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In Defense of Justin Bieber: Why America Turns on Male Child Stars Who Try to Grow Up

You’ve no doubt read the hysterical, salacious coverage of the ongoing disaster that has been Justin Bieber’s European tour: the scuffles with god-awful photographers in England, the “drug bust” (i.e., getting busted for smoking weed — a nation gasps!), the bizarre heist that apparently involved someone absconding with all the money from the tour’s Johannesburg date. And the monkey. Oh, the monkey. The whole sorry business has certainly had its fair share of perverse car-crash comedy potential, but it’s also illustrative of the way in which society tends to turn on child stars — and especially male ones — once late adolescence starts intruding on their polished cuteness.

Ultimately, the transition from childhood to adulthood is about burgeoning sexuality, and sexuality in general is something that still makes American society uncomfortable. Every country values its children, of course, but the US can take its love of childhood to faintly hysterical levels at times. The idea that children’s “innocence” must be preserved at all costs is used as a pretext for arguments on everything from censorship of music to immigration, arguments that are always largely spurious but seemingly guaranteed to evoke a response from Middle America. And child stars are avatars of that innocence, hyper-cutesy figures who embody everything America loves about its children.

This all changes when they hit adolescence. Celebrities are the tabulae rasae onto which our society projects its prejudices and ideologies, and thus the differences between how we view male and female sexuality are nowhere more prominent than in our treatment of celebrity adolescence. While male sexuality is viewed as aggressive and active, its female counterpart is supposed to be passive and receptive. Both sets of expectations are thoroughly depressing in different ways, of course, and both reflect the way in which patriarchy tends to warp the society over which it holds sway.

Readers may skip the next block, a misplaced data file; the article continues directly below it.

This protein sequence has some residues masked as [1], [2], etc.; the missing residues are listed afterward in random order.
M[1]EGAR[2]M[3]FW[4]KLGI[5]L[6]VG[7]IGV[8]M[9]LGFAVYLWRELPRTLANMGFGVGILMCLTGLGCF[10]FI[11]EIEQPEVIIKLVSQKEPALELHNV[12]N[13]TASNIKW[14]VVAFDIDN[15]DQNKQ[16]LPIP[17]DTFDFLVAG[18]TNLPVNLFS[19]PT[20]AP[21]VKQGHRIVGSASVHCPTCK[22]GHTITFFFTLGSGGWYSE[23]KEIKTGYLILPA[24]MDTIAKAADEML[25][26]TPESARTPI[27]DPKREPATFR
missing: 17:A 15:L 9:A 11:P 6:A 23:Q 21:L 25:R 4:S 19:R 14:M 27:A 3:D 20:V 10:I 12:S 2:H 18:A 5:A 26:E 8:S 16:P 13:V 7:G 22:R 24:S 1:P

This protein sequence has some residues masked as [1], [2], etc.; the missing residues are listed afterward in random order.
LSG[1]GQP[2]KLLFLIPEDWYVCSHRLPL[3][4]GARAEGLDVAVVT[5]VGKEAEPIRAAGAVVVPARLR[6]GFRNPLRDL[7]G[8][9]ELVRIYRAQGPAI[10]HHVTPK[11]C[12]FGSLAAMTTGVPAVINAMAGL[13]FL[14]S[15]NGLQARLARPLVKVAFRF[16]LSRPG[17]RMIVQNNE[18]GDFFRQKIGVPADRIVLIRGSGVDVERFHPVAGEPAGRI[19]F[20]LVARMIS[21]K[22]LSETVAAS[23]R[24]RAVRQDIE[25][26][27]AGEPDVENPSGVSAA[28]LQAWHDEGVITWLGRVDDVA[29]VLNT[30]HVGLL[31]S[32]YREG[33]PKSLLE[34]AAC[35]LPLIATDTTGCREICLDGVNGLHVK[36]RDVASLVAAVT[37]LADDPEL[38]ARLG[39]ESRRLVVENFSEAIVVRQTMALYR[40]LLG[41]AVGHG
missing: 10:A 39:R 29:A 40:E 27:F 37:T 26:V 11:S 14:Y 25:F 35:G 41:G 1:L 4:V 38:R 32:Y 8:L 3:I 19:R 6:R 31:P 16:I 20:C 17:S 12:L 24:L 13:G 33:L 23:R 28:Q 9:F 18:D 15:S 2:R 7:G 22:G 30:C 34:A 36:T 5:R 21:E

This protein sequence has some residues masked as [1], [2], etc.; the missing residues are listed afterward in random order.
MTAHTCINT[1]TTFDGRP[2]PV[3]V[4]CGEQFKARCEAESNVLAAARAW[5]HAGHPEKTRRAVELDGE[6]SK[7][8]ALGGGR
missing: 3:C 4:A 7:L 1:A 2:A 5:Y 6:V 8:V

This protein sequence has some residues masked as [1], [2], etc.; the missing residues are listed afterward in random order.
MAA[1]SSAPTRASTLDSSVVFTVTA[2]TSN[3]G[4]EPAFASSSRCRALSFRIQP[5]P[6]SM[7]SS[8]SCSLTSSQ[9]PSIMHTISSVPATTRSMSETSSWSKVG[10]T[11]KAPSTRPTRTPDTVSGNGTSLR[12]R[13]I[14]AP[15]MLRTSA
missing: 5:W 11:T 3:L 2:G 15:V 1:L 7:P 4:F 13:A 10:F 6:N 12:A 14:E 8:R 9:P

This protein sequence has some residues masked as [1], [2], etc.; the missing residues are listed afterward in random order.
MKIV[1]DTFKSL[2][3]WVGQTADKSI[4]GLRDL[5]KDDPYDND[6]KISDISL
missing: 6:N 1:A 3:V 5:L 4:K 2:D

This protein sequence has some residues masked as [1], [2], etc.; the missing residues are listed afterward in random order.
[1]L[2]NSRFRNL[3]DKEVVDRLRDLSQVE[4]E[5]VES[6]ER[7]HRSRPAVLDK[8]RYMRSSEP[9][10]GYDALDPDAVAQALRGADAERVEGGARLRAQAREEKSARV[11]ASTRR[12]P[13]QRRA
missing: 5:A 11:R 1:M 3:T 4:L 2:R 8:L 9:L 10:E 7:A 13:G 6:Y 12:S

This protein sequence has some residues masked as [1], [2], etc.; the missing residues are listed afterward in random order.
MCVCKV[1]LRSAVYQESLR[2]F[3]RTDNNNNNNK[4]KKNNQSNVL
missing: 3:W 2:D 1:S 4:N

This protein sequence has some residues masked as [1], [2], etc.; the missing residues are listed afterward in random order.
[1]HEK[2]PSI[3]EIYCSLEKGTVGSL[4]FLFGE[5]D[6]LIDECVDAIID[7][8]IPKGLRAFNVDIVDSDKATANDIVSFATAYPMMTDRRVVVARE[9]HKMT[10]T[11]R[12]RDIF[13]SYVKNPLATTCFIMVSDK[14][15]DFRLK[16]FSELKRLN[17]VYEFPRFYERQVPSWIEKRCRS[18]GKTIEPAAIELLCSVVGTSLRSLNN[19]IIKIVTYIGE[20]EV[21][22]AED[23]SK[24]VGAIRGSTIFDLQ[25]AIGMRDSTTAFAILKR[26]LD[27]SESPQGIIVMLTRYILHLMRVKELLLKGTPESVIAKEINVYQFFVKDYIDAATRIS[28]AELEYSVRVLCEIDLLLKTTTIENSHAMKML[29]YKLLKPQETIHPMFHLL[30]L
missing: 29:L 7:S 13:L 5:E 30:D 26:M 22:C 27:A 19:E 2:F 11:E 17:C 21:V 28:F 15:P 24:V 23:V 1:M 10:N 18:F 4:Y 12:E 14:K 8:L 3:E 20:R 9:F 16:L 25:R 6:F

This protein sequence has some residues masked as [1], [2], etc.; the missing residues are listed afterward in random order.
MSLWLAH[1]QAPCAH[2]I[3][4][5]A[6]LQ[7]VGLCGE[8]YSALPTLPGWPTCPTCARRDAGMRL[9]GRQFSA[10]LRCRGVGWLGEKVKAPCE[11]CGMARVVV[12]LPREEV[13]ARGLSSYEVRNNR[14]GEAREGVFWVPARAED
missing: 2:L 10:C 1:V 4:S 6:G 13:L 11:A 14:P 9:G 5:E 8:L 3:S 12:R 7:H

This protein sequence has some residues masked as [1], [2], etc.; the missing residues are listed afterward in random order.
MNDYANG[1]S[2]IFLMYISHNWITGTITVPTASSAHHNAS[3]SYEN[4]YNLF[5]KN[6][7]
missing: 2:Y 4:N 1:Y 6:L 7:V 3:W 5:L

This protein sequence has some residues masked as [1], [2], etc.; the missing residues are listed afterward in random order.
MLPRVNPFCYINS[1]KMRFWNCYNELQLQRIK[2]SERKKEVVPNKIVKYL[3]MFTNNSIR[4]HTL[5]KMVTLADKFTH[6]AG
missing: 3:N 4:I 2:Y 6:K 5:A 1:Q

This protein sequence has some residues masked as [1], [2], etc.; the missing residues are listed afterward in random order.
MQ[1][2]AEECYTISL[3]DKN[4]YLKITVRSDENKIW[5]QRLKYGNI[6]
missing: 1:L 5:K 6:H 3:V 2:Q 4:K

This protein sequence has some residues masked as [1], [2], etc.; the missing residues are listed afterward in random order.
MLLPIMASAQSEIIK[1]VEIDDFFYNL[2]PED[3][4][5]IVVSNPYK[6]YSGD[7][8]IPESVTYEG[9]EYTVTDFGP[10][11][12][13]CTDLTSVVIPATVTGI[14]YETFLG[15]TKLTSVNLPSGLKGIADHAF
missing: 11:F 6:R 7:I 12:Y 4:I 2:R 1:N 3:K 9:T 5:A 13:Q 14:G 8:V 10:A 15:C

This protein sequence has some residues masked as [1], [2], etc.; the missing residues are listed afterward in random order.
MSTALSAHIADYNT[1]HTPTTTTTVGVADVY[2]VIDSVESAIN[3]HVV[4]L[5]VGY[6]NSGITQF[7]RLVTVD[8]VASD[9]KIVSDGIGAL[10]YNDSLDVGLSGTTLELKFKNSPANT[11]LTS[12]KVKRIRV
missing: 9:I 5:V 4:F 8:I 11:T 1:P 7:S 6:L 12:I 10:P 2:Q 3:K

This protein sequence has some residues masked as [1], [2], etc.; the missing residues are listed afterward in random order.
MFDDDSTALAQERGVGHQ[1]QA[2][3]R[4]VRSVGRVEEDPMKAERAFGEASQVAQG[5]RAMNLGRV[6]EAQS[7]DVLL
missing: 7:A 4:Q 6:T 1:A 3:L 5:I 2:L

When it comes to girls, there’s a hugely creepy element of anticipation of their “blooming” into women, the idea that their adolescence is something to look forward to — see the sexualization of Emma Watson, Natalie Portman, and Chloë Moretz, for instance. (Or, for a particularly distasteful example, see the notorious countdown clock that ticked off the days until former child singer Charlotte Church was “legal.”)

This is obviously disturbing. It’s a manifestation of how society treats girls in general: one minute they’re beautiful, pure children, and as soon as the counter ticks over the age of consent, they’re sex objects to be fetishized. A cute little girl growing into a cute (or, preferably, hot) woman is something that the patriarchy can deal with; indeed, it’s something that the patriarchy rather looks forward to. None of this is to imply that girls have it easy, of course — it brings its own set of issues, and there have of course been plenty of female child stars who have ended up royally fucked up as a result of it. But it does mean that there’s a fairly well-established precedent of female child stars making a smooth transition into adult stardom.

When it comes to males, however, the story is rather different. As far as society’s concerned, male adolescence is intimidating — all of a sudden the cute young boy has a creaky, breaking voice, smells of Axe and testosterone, sleeps for 16 hours a day, and when he’s not sleeping he’s out smoking bongs and getting into trouble. The transition from boyhood to manhood carries connotations of aggression and unruliness, and that sort of thing is most definitely not what society wants from its cute little Biebers.

This means that the transition into adulthood for a male child star often coincides with his career heading rapidly down the can. The roll call of males discarded once their childish cuteness deserted them is a long and kinda depressing one: Corey Feldman. Corey Haim. Eddie Furlong. Jonathan Brandis. Brad Renfro. Danny Bonaduce. Kriss Kross, one of whom died of a drug overdose earlier this month. And, of course, the most famous of them all: Macaulay Culkin.